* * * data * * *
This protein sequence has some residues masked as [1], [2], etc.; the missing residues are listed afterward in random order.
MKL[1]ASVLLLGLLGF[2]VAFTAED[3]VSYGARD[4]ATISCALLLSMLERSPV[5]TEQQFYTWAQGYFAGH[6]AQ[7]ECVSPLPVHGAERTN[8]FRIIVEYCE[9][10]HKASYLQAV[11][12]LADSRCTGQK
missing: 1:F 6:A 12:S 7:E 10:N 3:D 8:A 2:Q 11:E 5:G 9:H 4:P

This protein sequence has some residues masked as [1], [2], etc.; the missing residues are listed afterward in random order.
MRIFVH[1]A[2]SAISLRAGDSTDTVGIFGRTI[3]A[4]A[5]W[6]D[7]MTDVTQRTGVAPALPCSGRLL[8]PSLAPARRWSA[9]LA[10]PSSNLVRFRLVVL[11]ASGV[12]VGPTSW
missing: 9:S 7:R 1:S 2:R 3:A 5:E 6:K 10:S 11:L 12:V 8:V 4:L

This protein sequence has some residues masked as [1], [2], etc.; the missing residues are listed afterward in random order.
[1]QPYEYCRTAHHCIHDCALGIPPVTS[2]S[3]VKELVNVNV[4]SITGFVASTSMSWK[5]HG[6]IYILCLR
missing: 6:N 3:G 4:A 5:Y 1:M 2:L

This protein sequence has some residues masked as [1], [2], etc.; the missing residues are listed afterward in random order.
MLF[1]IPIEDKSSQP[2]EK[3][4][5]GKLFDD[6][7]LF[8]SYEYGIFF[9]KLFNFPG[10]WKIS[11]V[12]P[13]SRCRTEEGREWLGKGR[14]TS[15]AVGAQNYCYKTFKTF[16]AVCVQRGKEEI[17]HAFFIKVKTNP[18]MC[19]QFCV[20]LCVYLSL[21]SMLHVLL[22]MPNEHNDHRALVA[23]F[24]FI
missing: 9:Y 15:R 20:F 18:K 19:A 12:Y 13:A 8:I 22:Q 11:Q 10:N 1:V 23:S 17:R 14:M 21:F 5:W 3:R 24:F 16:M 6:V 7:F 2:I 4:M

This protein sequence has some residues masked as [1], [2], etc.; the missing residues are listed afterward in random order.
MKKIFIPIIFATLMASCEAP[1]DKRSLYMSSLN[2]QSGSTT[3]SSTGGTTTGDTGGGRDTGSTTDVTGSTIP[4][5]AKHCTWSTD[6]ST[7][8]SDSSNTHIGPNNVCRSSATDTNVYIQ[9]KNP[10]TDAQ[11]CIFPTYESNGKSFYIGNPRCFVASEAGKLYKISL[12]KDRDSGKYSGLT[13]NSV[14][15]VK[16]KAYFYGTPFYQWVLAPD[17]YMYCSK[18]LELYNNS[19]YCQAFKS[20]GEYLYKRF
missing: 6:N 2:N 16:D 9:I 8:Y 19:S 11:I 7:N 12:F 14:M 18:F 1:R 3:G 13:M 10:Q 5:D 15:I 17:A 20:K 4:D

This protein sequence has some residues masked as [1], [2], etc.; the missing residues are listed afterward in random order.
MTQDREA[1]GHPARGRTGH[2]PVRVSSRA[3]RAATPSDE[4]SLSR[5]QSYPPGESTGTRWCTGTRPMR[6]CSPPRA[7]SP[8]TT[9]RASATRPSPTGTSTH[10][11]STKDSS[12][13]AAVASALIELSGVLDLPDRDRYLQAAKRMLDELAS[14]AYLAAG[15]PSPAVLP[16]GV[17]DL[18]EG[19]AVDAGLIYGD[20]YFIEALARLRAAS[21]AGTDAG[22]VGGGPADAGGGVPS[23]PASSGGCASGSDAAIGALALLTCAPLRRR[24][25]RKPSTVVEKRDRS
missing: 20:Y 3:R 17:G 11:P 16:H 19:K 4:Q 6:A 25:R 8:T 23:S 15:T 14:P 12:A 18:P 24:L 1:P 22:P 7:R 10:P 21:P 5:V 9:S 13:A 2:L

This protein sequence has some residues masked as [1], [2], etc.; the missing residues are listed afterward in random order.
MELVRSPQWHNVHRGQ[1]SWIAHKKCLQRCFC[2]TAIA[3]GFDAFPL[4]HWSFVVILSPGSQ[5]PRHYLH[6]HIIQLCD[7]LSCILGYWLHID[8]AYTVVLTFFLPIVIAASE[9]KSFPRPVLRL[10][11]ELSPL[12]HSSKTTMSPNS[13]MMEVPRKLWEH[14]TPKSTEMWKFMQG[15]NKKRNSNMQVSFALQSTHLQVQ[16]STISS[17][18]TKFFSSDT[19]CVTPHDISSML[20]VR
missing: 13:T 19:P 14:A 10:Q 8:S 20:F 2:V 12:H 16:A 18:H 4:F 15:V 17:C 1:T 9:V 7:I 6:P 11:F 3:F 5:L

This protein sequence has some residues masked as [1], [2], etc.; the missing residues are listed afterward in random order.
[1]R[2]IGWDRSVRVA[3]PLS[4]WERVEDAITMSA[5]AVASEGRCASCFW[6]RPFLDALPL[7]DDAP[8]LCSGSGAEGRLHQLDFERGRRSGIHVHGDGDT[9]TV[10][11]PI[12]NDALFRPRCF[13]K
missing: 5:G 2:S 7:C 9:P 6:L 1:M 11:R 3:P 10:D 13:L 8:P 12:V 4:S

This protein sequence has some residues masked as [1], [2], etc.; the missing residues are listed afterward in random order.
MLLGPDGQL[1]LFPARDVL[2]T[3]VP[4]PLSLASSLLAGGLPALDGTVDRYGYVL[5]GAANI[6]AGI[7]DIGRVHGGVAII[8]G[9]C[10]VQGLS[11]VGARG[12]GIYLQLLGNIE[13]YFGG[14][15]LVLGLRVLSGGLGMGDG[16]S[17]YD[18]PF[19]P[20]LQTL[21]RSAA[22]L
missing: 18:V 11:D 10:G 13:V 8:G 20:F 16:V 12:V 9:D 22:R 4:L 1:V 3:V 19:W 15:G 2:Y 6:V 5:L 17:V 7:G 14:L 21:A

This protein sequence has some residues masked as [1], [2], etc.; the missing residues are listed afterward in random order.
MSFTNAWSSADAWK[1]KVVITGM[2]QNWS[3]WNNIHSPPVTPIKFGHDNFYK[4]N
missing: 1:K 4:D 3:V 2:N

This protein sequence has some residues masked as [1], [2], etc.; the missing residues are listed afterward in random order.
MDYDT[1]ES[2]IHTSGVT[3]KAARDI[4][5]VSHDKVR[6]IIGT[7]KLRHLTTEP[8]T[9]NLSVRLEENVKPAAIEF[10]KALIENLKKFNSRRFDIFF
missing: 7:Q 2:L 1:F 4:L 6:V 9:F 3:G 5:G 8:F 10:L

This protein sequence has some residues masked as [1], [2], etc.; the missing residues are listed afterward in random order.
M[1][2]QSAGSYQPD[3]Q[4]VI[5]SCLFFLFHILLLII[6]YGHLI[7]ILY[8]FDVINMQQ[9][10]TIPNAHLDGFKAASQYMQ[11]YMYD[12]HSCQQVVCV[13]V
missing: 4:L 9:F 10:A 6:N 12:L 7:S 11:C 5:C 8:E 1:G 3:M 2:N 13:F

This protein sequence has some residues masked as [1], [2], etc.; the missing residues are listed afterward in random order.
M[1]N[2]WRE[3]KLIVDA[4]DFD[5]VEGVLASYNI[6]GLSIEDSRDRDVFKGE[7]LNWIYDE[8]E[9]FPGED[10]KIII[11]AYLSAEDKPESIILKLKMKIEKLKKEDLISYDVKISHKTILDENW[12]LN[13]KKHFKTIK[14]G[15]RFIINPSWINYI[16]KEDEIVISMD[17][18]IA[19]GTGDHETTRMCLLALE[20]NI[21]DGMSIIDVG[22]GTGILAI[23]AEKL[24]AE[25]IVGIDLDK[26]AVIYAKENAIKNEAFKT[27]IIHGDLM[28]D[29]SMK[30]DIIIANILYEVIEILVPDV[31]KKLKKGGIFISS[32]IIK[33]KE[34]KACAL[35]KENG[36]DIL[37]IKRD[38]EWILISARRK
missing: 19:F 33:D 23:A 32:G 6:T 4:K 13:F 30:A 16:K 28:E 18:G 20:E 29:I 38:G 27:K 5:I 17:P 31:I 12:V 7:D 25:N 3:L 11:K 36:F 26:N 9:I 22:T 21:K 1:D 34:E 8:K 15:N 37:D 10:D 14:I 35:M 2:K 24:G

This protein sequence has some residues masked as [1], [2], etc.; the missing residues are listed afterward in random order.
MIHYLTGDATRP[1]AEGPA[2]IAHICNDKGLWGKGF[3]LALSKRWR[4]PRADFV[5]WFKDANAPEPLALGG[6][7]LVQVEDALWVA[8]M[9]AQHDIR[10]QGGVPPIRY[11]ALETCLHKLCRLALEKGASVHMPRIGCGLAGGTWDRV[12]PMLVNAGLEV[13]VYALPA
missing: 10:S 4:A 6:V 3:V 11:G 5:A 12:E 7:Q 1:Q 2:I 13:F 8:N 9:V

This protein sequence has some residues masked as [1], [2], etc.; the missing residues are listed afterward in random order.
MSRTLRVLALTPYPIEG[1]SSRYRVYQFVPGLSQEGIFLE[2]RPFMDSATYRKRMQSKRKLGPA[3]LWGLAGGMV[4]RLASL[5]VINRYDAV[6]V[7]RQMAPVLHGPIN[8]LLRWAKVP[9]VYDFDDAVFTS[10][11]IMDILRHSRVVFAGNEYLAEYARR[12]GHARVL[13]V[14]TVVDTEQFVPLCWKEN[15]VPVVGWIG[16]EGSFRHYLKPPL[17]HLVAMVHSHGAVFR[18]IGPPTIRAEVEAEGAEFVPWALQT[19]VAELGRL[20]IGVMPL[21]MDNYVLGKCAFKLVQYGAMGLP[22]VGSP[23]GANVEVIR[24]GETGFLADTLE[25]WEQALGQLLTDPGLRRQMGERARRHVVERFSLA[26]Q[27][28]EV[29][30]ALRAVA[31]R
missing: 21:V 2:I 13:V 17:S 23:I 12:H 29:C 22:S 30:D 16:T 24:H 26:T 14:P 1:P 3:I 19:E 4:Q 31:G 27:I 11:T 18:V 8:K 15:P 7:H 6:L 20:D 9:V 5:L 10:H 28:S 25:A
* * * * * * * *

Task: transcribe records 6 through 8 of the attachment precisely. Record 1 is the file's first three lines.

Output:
This protein sequence has some residues masked as [1], [2], etc.; the missing residues are listed afterward in random order.
MTQDREA[1]GHPARGRTGH[2]PVRVSSRA[3]RAATPSDE[4]SLSR[5]QSYPPGESTGTRWCTGTRPMR[6]CSPPRA[7]SP[8]TT[9]RASATRPSPTGTSTH[10][11]STKDSS[12][13]AAVASALIELSGVLDLPDRDRYLQAAKRMLDELAS[14]AYLAAG[15]PSPAVLP[16]GV[17]DL[18]EG[19]AVDAGLIYGD[20]YFIEALARLRAAS[21]AGTDAG[22]VGGGPADAGGGVPS[23]PASSGGCASGSDAAIGALALLTCAPLRRR[24][25]RKPSTVVEKRDRS
missing: 20:Y 3:R 17:G 11:P 16:H 19:K 4:Q 6:A 25:R 8:T 23:S 15:T 14:P 12:A 18:P 24:L 1:P 22:P 7:R 10:P 21:P 5:V 9:S 13:A 2:L

This protein sequence has some residues masked as [1], [2], etc.; the missing residues are listed afterward in random order.
MELVRSPQWHNVHRGQ[1]SWIAHKKCLQRCFC[2]TAIA[3]GFDAFPL[4]HWSFVVILSPGSQ[5]PRHYLH[6]HIIQLCD[7]LSCILGYWLHID[8]AYTVVLTFFLPIVIAASE[9]KSFPRPVLRL[10][11]ELSPL[12]HSSKTTMSPNS[13]MMEVPRKLWEH[14]TPKSTEMWKFMQG[15]NKKRNSNMQVSFALQSTHLQVQ[16]STISS[17][18]TKFFSSDT[19]CVTPHDISSML[20]VR
missing: 13:T 19:P 14:A 10:Q 8:S 20:F 2:V 12:H 16:A 18:H 4:F 15:V 17:C 1:T 9:V 7:I 6:P 11:F 3:F 5:L

This protein sequence has some residues masked as [1], [2], etc.; the missing residues are listed afterward in random order.
[1]R[2]IGWDRSVRVA[3]PLS[4]WERVEDAITMSA[5]AVASEGRCASCFW[6]RPFLDALPL[7]DDAP[8]LCSGSGAEGRLHQLDFERGRRSGIHVHGDGDT[9]TV[10][11]PI[12]NDALFRPRCF[13]K
missing: 5:G 2:S 7:C 9:P 6:L 1:M 11:R 3:P 10:D 13:L 8:P 12:V 4:S